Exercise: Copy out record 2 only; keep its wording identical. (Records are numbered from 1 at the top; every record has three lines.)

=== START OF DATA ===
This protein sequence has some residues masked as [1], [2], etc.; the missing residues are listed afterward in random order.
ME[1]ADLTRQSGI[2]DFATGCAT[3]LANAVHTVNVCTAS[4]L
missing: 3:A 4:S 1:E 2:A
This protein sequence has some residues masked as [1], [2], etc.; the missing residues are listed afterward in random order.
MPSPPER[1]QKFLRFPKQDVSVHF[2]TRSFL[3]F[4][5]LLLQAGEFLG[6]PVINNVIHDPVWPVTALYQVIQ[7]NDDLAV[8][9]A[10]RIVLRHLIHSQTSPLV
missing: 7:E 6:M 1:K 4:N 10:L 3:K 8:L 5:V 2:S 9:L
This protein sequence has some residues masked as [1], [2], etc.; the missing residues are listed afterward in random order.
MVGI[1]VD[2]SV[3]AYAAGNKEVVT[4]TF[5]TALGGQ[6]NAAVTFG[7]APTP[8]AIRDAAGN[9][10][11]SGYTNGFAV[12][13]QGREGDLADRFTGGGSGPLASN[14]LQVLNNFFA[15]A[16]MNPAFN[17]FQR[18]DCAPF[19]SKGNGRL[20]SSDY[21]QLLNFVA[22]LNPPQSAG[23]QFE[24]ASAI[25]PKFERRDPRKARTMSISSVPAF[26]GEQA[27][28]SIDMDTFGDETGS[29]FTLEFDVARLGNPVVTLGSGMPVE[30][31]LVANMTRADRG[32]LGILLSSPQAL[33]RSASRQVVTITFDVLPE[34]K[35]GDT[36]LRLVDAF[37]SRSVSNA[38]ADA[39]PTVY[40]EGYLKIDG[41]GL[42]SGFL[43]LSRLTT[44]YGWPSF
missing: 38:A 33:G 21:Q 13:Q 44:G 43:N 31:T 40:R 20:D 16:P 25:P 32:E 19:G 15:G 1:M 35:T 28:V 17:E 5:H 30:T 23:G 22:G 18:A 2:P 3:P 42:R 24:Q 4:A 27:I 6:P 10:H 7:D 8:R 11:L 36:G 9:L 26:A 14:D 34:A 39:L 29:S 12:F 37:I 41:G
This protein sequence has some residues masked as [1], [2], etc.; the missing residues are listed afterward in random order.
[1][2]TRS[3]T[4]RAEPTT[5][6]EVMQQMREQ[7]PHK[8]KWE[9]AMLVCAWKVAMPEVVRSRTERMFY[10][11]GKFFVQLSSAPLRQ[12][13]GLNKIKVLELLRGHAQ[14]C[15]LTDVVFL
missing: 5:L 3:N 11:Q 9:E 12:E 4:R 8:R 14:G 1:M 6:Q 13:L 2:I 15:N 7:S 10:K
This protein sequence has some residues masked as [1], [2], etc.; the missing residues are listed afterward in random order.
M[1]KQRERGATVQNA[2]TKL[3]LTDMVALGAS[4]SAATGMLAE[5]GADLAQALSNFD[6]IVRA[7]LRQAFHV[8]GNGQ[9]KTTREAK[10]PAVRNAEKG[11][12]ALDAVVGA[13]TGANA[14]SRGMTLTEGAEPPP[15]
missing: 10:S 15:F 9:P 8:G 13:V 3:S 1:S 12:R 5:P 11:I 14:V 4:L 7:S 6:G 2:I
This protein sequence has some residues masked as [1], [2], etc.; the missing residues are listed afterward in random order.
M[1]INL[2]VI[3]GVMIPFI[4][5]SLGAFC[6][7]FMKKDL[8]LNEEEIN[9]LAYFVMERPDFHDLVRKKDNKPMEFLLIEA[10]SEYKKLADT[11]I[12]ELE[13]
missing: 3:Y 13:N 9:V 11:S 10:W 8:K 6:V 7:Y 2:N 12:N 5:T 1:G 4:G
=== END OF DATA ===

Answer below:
This protein sequence has some residues masked as [1], [2], etc.; the missing residues are listed afterward in random order.
MPSPPER[1]QKFLRFPKQDVSVHF[2]TRSFL[3]F[4][5]LLLQAGEFLG[6]PVINNVIHDPVWPVTALYQVIQ[7]NDDLAV[8][9]A[10]RIVLRHLIHSQTSPLV
missing: 7:E 6:M 1:K 4:N 10:L 3:K 8:L 5:V 2:S 9:L